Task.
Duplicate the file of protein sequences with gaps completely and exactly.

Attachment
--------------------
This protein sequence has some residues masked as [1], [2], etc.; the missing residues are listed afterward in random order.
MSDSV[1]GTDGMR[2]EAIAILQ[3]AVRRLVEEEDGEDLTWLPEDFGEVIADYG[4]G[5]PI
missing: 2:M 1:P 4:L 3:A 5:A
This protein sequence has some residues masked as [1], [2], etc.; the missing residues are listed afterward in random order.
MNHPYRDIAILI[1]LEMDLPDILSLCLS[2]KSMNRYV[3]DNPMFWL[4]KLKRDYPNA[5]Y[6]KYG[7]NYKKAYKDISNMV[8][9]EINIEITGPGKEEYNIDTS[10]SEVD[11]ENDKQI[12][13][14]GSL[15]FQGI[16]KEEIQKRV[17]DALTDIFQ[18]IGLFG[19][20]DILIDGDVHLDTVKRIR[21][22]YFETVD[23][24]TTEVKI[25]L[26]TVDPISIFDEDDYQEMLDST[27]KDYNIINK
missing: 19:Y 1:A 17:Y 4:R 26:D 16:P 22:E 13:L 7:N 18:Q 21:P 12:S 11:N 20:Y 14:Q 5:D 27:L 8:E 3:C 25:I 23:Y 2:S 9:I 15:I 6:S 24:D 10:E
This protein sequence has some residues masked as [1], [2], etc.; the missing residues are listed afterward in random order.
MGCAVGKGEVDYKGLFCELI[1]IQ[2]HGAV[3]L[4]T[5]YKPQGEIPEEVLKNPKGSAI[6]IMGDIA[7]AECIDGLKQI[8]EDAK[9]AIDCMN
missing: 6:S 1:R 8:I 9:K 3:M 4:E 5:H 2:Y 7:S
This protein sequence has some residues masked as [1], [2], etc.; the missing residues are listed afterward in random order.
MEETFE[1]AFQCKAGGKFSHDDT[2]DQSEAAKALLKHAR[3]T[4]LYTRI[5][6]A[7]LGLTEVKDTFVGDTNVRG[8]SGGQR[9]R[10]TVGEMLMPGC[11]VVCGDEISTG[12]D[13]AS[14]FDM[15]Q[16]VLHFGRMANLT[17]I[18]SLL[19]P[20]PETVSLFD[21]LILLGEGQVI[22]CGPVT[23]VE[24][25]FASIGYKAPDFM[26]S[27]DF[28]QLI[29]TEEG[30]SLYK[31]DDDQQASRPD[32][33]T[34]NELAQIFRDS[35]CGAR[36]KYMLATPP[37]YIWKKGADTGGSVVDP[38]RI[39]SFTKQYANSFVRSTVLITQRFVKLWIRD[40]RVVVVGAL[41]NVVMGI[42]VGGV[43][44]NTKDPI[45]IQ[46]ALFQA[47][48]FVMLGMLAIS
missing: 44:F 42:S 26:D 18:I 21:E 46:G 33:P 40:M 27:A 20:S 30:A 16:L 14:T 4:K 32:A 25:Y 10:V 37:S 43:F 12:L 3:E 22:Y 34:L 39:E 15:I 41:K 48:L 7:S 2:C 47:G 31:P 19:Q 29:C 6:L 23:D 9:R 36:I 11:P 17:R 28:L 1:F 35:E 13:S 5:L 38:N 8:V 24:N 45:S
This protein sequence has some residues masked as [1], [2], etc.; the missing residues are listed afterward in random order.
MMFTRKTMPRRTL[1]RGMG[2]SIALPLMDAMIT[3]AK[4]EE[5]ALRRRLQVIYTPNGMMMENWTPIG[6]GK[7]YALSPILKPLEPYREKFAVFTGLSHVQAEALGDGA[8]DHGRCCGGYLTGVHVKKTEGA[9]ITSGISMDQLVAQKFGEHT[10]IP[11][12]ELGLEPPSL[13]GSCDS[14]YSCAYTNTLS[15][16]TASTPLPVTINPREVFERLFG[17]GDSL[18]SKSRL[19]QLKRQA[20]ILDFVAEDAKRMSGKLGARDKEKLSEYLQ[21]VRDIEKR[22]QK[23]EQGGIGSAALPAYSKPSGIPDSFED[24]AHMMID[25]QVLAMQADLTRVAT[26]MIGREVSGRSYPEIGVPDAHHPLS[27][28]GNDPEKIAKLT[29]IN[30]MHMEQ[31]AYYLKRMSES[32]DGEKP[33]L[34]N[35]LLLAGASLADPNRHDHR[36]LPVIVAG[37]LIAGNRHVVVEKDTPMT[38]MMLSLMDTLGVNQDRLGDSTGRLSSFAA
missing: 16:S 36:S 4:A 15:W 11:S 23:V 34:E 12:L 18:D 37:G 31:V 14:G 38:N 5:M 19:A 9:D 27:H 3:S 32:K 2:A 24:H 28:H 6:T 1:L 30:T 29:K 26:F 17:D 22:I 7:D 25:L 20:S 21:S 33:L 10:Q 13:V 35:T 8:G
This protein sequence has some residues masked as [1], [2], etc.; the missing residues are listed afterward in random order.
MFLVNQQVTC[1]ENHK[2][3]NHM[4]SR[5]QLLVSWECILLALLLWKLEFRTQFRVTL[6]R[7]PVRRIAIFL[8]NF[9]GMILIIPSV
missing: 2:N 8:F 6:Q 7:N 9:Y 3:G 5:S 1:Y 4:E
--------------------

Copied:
This protein sequence has some residues masked as [1], [2], etc.; the missing residues are listed afterward in random order.
MSDSV[1]GTDGMR[2]EAIAILQ[3]AVRRLVEEEDGEDLTWLPEDFGEVIADYG[4]G[5]PI
missing: 2:M 1:P 4:L 3:A 5:A
This protein sequence has some residues masked as [1], [2], etc.; the missing residues are listed afterward in random order.
MNHPYRDIAILI[1]LEMDLPDILSLCLS[2]KSMNRYV[3]DNPMFWL[4]KLKRDYPNA[5]Y[6]KYG[7]NYKKAYKDISNMV[8][9]EINIEITGPGKEEYNIDTS[10]SEVD[11]ENDKQI[12][13][14]GSL[15]FQGI[16]KEEIQKRV[17]DALTDIFQ[18]IGLFG[19][20]DILIDGDVHLDTVKRIR[21][22]YFETVD[23][24]TTEVKI[25]L[26]TVDPISIFDEDDYQEMLDST[27]KDYNIINK
missing: 19:Y 1:A 17:Y 4:R 26:D 16:P 22:E 13:L 7:N 18:Q 21:P 12:S 11:N 20:Y 14:Q 5:D 27:L 8:E 3:C 25:I 23:Y 2:S 9:I 15:I 6:S 24:D 10:E
This protein sequence has some residues masked as [1], [2], etc.; the missing residues are listed afterward in random order.
MGCAVGKGEVDYKGLFCELI[1]IQ[2]HGAV[3]L[4]T[5]YKPQGEIPEEVLKNPKGSAI[6]IMGDIA[7]AECIDGLKQI[8]EDAK[9]AIDCMN
missing: 6:S 1:R 8:I 9:K 3:M 4:E 5:H 2:Y 7:S
This protein sequence has some residues masked as [1], [2], etc.; the missing residues are listed afterward in random order.
MEETFE[1]AFQCKAGGKFSHDDT[2]DQSEAAKALLKHAR[3]T[4]LYTRI[5][6]A[7]LGLTEVKDTFVGDTNVRG[8]SGGQR[9]R[10]TVGEMLMPGC[11]VVCGDEISTG[12]D[13]AS[14]FDM[15]Q[16]VLHFGRMANLT[17]I[18]SLL[19]P[20]PETVSLFD[21]LILLGEGQVI[22]CGPVT[23]VE[24][25]FASIGYKAPDFM[26]S[27]DF[28]QLI[29]TEEG[30]SLYK[31]DDDQQASRPD[32][33]T[34]NELAQIFRDS[35]CGAR[36]KYMLATPP[37]YIWKKGADTGGSVVDP[38]RI[39]SFTKQYANSFVRSTVLITQRFVKLWIRD[40]RVVVVGAL[41]NVVMGI[42]VGGV[43][44]NTKDPI[45]IQ[46]ALFQA[47][48]FVMLGMLAIS
missing: 44:F 42:S 26:D 18:I 21:E 46:G 33:P 40:M 27:A 20:S 30:A 16:L 14:T 4:K 32:A 25:Y 10:V 37:S 43:F 12:L 3:E 22:Y 34:L 39:E 15:I 41:K 48:L 7:S 2:C 47:G 31:P 19:Q 29:C 6:L 23:D 9:R 36:I 11:P 17:R 28:L 1:F 35:E 13:S 5:L 38:N 8:V 24:N 45:S
This protein sequence has some residues masked as [1], [2], etc.; the missing residues are listed afterward in random order.
MMFTRKTMPRRTL[1]RGMG[2]SIALPLMDAMIT[3]AK[4]EE[5]ALRRRLQVIYTPNGMMMENWTPIG[6]GK[7]YALSPILKPLEPYREKFAVFTGLSHVQAEALGDGA[8]DHGRCCGGYLTGVHVKKTEGA[9]ITSGISMDQLVAQKFGEHT[10]IP[11][12]ELGLEPPSL[13]GSCDS[14]YSCAYTNTLS[15][16]TASTPLPVTINPREVFERLFG[17]GDSL[18]SKSRL[19]QLKRQA[20]ILDFVAEDAKRMSGKLGARDKEKLSEYLQ[21]VRDIEKR[22]QK[23]EQGGIGSAALPAYSKPSGIPDSFED[24]AHMMID[25]QVLAMQADLTRVAT[26]MIGREVSGRSYPEIGVPDAHHPLS[27][28]GNDPEKIAKLT[29]IN[30]MHMEQ[31]AYYLKRMSES[32]DGEKP[33]L[34]N[35]LLLAGASLADPNRHDHR[36]LPVIVAG[37]LIAGNRHVVVEKDTPMT[38]MMLSLMDTLGVNQDRLGDSTGRLSSFAA
missing: 16:S 36:S 4:A 15:W 11:S 23:V 34:E 12:L 18:D 37:G 31:V 14:G 38:N 5:M 19:A 9:D 27:H 3:S 32:K 2:A 24:H 28:H 6:T 1:L 30:T 29:K 26:F 17:D 22:I 7:D 25:L 20:S 21:S 33:L 10:Q 13:V 35:T 8:G
This protein sequence has some residues masked as [1], [2], etc.; the missing residues are listed afterward in random order.
MFLVNQQVTC[1]ENHK[2][3]NHM[4]SR[5]QLLVSWECILLALLLWKLEFRTQFRVTL[6]R[7]PVRRIAIFL[8]NF[9]GMILIIPSV
missing: 2:N 8:F 6:Q 7:N 9:Y 3:G 5:S 1:Y 4:E